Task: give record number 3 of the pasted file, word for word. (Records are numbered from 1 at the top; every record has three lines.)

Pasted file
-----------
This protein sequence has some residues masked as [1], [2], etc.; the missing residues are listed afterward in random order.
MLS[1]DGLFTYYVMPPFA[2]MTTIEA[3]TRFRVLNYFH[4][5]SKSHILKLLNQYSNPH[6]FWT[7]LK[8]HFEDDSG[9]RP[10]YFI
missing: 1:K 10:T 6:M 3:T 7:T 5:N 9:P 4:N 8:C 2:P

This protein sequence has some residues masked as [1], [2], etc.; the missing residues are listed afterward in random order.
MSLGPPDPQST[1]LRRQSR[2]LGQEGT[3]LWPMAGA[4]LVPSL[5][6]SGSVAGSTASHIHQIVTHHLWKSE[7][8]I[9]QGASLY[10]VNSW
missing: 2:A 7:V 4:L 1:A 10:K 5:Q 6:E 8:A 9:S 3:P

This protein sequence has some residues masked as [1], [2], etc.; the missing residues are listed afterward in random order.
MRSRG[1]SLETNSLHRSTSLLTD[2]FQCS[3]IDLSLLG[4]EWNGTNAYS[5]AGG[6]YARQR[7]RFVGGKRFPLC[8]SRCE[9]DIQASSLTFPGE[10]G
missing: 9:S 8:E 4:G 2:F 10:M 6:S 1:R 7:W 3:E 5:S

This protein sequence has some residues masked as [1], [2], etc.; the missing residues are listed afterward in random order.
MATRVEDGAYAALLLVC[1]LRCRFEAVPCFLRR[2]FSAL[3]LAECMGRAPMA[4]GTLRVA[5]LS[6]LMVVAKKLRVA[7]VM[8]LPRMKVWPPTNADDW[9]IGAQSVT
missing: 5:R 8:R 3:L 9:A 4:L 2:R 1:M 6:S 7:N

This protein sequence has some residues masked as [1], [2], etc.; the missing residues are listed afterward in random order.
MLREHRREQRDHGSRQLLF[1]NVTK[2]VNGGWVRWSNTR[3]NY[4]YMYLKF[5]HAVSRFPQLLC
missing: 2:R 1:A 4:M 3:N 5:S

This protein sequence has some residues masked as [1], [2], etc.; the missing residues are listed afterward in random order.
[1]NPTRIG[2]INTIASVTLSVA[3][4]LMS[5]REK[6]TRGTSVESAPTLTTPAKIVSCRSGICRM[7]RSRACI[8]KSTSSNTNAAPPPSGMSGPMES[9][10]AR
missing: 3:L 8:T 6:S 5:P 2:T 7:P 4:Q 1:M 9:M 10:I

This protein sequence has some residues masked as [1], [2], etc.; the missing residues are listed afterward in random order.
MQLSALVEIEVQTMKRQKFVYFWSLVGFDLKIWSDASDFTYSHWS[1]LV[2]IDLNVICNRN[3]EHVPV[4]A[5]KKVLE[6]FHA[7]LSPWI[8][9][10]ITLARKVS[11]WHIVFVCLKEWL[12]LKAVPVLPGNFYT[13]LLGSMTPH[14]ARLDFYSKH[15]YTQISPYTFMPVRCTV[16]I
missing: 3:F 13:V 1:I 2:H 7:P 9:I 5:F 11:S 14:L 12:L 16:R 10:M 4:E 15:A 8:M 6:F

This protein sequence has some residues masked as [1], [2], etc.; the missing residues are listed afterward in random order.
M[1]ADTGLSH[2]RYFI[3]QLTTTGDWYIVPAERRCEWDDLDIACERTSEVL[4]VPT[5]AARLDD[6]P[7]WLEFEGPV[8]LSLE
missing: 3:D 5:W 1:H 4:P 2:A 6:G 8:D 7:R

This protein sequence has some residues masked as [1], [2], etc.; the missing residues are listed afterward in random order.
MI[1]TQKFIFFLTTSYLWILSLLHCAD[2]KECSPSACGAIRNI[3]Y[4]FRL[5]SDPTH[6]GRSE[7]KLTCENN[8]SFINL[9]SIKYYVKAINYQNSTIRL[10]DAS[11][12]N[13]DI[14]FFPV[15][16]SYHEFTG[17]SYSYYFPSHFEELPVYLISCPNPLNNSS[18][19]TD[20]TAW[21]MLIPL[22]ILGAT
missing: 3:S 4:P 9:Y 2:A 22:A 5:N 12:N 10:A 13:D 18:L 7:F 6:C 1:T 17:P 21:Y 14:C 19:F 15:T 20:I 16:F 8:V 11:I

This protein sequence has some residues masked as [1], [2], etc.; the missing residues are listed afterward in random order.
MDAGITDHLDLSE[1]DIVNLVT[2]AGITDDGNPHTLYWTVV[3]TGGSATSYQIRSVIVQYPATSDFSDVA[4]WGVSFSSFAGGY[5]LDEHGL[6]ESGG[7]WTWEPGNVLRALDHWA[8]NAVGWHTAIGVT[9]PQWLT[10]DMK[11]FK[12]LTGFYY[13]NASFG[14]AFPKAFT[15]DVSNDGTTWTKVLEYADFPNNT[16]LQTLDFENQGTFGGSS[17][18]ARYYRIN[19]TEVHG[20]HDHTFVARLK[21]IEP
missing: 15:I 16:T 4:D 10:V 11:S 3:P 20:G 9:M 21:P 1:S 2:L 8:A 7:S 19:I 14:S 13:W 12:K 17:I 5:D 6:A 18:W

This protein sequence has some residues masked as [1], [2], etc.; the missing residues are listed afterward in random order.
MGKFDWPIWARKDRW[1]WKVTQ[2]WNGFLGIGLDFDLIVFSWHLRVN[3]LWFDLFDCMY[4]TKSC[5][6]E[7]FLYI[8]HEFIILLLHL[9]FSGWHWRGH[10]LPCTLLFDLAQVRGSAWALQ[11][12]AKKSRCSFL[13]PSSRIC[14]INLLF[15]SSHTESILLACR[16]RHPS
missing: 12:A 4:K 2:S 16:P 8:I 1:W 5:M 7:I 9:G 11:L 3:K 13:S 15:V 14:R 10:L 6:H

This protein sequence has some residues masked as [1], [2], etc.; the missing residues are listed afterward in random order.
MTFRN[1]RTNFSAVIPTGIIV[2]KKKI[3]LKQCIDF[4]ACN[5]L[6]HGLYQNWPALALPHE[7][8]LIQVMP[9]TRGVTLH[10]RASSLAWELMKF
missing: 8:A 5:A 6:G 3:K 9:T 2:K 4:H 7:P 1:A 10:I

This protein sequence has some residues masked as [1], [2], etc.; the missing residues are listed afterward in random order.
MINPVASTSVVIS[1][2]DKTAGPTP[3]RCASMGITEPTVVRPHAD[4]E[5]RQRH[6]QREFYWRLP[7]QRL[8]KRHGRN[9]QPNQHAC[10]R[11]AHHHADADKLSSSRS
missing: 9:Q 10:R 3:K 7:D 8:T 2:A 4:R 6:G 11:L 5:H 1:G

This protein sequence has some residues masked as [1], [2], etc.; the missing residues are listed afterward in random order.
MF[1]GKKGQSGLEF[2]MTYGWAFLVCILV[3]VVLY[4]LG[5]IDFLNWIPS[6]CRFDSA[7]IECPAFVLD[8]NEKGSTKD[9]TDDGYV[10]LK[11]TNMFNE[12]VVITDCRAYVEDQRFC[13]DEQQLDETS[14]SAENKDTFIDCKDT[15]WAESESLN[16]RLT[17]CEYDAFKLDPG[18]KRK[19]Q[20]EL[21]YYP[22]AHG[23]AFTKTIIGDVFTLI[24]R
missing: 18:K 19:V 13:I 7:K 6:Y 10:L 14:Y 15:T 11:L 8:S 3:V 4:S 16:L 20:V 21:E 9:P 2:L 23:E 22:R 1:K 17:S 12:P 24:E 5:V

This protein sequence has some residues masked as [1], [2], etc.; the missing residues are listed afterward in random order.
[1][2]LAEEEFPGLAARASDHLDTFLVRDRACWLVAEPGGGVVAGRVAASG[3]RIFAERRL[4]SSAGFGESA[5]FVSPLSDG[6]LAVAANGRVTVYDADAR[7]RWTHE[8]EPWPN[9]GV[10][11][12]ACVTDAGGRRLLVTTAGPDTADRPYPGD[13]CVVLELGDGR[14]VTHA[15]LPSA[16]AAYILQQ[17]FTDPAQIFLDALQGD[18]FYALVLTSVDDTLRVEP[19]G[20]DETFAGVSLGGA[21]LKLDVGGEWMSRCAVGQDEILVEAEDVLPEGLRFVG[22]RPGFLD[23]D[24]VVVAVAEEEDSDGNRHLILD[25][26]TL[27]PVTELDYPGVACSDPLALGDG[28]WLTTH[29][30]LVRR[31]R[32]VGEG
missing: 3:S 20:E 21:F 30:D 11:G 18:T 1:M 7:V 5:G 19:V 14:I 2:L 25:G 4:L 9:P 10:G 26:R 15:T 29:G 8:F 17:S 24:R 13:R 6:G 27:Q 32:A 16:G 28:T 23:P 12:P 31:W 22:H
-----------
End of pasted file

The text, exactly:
This protein sequence has some residues masked as [1], [2], etc.; the missing residues are listed afterward in random order.
MRSRG[1]SLETNSLHRSTSLLTD[2]FQCS[3]IDLSLLG[4]EWNGTNAYS[5]AGG[6]YARQR[7]RFVGGKRFPLC[8]SRCE[9]DIQASSLTFPGE[10]G
missing: 9:S 8:E 4:G 2:F 10:M 6:S 1:R 7:W 3:E 5:S